So in an afternoon, I wrote up a Python package for building the C# app, packaging it into a source distribution, and uploading to our Cheese Shop. The package also had functions for starting the packaged C# executable from the installed distribution. The package then became a requirement like anything else and was added to a requirements.txt file that was installed via pip.

What I initially thought was an unsightly hack ended up being perfect for our needs. In fact it caused us to eliminate a number of excessive future plans we had around distribution. I certainly wouldn’t recommend this “technique” for anything more than early internal distribution, but that’s what we needed and that’s what it did so effectively.

Getting something up and running early was extremely useful. It’s important to walk the line between the “we need to do several weeks of work before you see any result” and “I can hack something together we’re going to regret later,” especially for infrastructure and platform work. If code is well-written, tested, documented, and explained, you shouldn’t have qualms about it going into (internal) production. If the hackiness is hidden from clients, it can be easily removed when the time comes.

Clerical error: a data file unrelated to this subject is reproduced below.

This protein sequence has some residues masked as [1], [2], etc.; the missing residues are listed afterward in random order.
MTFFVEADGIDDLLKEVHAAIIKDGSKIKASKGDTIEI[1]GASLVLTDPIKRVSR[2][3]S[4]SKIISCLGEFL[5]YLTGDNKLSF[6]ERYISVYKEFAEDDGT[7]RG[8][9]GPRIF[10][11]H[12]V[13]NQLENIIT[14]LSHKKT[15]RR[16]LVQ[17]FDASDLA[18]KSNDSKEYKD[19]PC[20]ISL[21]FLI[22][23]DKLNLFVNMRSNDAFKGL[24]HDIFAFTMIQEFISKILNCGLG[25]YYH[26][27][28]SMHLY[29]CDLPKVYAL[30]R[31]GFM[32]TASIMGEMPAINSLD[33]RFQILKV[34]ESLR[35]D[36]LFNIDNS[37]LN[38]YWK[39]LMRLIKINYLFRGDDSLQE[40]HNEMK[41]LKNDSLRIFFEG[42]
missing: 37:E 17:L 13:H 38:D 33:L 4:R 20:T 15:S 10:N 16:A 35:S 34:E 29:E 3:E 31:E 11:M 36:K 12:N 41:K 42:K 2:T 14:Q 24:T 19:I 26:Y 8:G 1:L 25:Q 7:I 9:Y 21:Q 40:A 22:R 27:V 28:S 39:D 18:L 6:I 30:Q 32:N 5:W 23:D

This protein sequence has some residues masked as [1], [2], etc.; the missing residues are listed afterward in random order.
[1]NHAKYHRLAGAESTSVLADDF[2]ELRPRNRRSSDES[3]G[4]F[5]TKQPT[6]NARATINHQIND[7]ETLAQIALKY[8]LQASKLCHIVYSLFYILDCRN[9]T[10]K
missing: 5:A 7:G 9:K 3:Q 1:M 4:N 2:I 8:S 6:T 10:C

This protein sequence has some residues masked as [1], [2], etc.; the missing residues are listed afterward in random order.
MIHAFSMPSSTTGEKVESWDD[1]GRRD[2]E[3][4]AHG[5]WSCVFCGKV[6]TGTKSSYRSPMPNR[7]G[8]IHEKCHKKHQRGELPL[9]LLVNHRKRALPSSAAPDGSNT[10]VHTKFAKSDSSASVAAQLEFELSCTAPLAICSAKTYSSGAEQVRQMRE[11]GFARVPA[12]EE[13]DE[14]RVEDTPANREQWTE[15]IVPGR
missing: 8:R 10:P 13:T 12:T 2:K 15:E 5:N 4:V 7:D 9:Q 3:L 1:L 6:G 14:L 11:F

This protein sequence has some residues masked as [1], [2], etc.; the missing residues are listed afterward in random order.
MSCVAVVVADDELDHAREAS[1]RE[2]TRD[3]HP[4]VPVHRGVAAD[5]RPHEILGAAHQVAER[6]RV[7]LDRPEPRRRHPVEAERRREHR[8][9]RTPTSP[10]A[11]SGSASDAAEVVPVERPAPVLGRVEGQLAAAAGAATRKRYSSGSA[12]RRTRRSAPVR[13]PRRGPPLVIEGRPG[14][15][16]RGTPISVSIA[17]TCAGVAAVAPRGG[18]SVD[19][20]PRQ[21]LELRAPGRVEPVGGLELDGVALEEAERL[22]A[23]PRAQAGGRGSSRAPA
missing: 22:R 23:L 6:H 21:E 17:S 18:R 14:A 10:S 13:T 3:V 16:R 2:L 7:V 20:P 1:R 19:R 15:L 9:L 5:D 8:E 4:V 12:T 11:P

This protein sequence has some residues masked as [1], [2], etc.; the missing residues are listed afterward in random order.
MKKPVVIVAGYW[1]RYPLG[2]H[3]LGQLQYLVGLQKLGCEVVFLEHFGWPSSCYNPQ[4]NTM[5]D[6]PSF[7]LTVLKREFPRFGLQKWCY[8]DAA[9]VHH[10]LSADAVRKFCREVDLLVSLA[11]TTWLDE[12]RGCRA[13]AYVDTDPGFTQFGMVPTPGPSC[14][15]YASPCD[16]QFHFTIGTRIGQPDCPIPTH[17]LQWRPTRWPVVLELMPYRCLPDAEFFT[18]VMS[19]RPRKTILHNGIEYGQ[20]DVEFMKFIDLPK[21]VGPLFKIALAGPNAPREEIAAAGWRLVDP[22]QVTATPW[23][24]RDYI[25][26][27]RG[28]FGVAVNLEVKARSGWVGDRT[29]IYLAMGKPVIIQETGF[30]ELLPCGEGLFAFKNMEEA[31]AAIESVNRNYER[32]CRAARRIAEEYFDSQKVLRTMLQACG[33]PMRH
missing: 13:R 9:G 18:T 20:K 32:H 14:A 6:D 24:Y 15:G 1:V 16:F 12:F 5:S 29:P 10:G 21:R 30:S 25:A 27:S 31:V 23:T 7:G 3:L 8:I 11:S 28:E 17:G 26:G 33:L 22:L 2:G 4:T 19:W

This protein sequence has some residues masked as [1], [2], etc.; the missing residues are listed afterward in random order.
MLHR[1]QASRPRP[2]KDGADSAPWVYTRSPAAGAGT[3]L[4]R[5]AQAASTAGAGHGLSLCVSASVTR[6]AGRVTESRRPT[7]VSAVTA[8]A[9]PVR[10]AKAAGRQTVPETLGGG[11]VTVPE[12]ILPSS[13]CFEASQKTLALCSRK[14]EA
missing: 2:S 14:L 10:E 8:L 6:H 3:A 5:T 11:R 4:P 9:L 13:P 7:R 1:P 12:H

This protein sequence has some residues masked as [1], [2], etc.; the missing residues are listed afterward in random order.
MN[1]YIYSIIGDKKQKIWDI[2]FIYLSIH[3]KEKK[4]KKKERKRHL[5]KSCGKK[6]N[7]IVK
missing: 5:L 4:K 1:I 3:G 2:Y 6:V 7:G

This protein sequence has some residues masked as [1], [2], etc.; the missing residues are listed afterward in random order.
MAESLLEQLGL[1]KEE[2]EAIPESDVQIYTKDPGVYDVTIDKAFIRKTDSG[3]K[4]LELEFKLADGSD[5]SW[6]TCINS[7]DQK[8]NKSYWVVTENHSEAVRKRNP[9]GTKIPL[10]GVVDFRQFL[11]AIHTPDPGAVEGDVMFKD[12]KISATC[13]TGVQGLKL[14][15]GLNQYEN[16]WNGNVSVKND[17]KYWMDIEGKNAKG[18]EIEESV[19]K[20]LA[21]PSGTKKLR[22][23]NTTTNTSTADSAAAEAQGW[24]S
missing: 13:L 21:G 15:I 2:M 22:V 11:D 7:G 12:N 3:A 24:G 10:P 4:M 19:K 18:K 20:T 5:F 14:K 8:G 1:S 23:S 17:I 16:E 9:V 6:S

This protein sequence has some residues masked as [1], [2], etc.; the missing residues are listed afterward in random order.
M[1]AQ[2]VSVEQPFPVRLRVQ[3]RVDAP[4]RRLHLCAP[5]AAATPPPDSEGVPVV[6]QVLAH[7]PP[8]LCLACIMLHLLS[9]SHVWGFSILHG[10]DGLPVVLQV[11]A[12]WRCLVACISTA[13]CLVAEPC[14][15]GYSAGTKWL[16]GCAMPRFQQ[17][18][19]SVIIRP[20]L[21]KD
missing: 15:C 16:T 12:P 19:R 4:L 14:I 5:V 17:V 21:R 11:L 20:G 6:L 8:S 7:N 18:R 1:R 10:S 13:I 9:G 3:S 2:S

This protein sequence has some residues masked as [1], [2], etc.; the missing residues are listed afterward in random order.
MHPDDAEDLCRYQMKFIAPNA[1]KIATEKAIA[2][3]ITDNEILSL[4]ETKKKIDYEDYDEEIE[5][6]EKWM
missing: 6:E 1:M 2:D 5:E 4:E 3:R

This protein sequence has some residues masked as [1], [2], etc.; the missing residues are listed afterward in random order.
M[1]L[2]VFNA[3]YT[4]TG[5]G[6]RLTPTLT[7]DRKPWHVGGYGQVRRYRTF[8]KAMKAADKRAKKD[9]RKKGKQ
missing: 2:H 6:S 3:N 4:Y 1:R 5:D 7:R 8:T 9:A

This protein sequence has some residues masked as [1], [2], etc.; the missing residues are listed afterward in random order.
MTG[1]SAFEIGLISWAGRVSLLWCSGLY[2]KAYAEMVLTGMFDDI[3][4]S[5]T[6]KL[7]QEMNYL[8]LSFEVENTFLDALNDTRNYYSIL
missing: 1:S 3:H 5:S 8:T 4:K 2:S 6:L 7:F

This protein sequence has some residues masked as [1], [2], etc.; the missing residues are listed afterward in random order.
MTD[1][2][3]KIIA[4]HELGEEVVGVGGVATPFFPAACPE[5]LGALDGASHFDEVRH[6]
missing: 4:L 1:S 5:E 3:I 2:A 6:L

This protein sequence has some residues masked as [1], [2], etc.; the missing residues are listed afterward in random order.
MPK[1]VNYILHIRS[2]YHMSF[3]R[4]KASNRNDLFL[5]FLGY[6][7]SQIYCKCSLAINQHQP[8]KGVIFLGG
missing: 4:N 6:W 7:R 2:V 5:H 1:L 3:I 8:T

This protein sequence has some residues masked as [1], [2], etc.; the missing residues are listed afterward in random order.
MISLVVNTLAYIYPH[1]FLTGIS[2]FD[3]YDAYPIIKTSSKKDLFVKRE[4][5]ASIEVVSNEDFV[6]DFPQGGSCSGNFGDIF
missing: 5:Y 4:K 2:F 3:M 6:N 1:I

* Reworking the data was not an option. Creating this service would have allowed us to eventually rework the data, by providing an abstraction, though.


All languages need first class tuples


I was doing some work on a Flask app today and built up some chart data in Python that had a list of two-item tuples like [(<iso datetime string>, <value>), ...]. I needed to iterate over this same structure in JavaScript and of course was reminded how great it is that I can unpack these things easily in Python ala “for datestr, value in chartdata” because I was missing it so much in JavaScript. But rather than keep these as tuples and have to play around with non-idiomatic JS, I just made my tuple into a dictionary, so my chart data became a list of dicts instead of a list of tuples.

I really dislike having to use objects (or names, more precisely) for these micro data structures. Over time I’ve moved more and more away from creating classes for data structures in Python, a ‘best practice’ habit I brought over from C#. It is silly in a dynamically typed language. There’s nothing more clear about:

for entry in chartdata:
    chart.add(entry.x, entry.y)


for x, y in chartdata:
    chart.add(x, y)

In fact it’s probably less clear, because there is the totally unhelpful variable name “entry.”